A short time after this Patrick Grace from the Lachlan River brought  some cattle and bullock teams and took up land next to us. He sent three bullock teams on the road. His two sons, James and John and stepson, W. Hughes driving them. Our cattle ran about the plains. We carted copper ore to Port Adelaide for 12 months. The copper mining Company opened another port called Port Augusta, north of Port Adelaide. Most all the copper ore went to this port afterwards. About this time a large English company built a smelting furnace close to Burra Burra mines. After the smelting works started the Copper Mine Company sent nothing but the very best ore to England. Captain Roche was the top Captain and Captain Dick the underground captain on the Burra Burra, and Williams, manager of the Smelting Company. [15]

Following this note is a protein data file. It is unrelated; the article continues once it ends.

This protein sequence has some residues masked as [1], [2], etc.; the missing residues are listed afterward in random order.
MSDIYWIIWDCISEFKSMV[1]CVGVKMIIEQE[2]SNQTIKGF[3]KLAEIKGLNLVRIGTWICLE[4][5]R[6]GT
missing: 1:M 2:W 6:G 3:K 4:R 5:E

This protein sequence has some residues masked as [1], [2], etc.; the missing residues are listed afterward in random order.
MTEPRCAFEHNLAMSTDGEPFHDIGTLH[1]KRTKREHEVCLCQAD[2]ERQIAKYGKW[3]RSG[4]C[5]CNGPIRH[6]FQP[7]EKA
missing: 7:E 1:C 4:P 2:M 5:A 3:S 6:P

The remainder of the family followed their tracks, under the protection of Patrick Grace and his family. Later two Grace sons married two Shaughnessy daughters.

He and Anne had seven children (James born 1830; Frances 1832; Thomas 1835; Sarah 1842; Mary 1844; John 1850; and Patrick 1853. All except Thomas remained in South Australia and married as outlined in the Outline Descendant Tree below. Their lives are deserving of research and exposure, but I leave that for story tellers closer to their families, limiting myself on this website to Thomas Jr.. 


Thomas  (Sr) died at Crystal Brook, South Australia in December 1874..His widow, Anne died at Gol Gol, NSW in 1889.

There is nothing in extant records, including the Diary, to suggest that Shaughnessy and Markham, whose lives had been intertwined over a quarter of a century, visited or corresponded in later life. But the next generation, maintained relationships, some through the Limerick Walsh family, who emigrated in the 1840s.